workers rights

‘I’m Just Trying to Keep the Lights On’

Photo: VIEW press/Corbis via Getty Images

Over the weekend, part-time faculty at the New School and one of its divisions, Parsons School of Design, agreed to end a three-week-long strike for better pay and working conditions and to resume classes immediately. The strike centered on the New School’s contact-hour system, in which part-time instructors — who make up almost 90 percent of the school’s teaching faculty — are paid only for hours they spend inside the classroom, while labor performed outside of it, like grading and prep work, goes uncompensated. During the grueling strike, the university, which bills itself as a socially progressive and avant-garde institution, argued that it cannot meet adjuncts’ demands without raising the cost of undergraduate tuition, which, including fees and on-campus living expenses, totaled roughly $78,000 last year. Meanwhile, part-time faculty have claimed the school isn’t transparent about where tuition dollars are going; the New York Times reports that the school purchased a $125 million building this past year alone. Things occasionally turned hostile during negotiations, with the university withholding pay from protesting workers during the last week of the strike. While we don’t know the official details of the tentative agreement and union members have told the Times that not all of their compensation demands were met, a statement posted to the union website notes that part-time faculty will receive “substantial raises,” payment for work performed outside the classroom, expanded health-care eligibility, paid family leave, and more.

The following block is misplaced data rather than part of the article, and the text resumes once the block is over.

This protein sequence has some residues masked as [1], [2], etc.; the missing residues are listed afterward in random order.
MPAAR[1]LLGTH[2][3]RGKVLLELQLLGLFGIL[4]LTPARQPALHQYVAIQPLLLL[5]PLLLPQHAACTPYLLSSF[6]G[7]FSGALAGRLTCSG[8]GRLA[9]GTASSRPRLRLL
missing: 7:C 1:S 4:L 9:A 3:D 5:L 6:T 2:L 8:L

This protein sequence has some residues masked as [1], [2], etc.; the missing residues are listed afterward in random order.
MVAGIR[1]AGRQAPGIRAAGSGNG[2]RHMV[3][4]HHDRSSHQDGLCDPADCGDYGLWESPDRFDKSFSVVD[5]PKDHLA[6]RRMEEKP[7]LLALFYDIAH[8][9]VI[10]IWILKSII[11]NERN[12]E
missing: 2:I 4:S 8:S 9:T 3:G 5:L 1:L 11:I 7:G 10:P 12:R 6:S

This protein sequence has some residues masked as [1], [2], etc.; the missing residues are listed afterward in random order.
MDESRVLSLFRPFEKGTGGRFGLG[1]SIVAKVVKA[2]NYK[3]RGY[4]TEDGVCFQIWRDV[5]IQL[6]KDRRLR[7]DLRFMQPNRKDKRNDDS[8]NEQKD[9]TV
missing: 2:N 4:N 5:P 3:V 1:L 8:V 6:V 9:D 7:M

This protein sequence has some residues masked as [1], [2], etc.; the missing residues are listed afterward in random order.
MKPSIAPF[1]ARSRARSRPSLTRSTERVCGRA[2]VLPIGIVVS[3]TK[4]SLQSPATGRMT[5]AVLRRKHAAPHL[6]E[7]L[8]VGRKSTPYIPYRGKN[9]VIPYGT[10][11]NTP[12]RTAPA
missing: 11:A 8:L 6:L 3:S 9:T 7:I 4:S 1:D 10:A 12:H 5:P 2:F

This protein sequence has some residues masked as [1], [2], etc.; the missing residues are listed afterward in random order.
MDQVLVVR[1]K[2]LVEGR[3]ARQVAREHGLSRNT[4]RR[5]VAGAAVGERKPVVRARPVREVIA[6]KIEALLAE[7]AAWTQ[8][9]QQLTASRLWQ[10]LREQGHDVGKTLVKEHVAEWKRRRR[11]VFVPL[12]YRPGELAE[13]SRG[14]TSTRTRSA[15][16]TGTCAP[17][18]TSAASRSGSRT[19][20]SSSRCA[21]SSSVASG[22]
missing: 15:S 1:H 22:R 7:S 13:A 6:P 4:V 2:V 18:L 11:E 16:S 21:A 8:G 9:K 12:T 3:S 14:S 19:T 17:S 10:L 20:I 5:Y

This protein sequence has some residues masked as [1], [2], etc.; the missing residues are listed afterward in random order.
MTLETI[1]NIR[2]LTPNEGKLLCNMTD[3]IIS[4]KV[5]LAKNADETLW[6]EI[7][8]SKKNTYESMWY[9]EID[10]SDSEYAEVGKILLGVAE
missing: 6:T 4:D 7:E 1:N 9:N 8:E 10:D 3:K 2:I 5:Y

The strike was the longest of its kind in U.S. history, and many undergraduate students joined the picket line. Working conditions for part-time faculty remains an issue outside the New School, as academic institutions have become increasingly reliant on adjunct labor to cut costs and adjuncts frequently make poverty wages without receiving benefits. The Cut spoke to three part-time faculty workers, many of whom work multiple jobs to stay afloat in New York City, about their struggles.

“I feel like I’m in a dysfunctional relationship.” —Emily*, fashion, textile-history, and cultural-studies professor at Parsons

I began at Parsons in 2005 while also working part time at the Whitney. I have additional jobs as a fashion producer and consultant. On average, I teach eight to ten classes a year, including summer classes, whereas full-time faculty teach four to five classes during the year and don’t teach during the summer. I’m currently teaching four classes and am getting paid for 12 contact hours, but I do between 30 to 40 hours of work a week because of all the prep.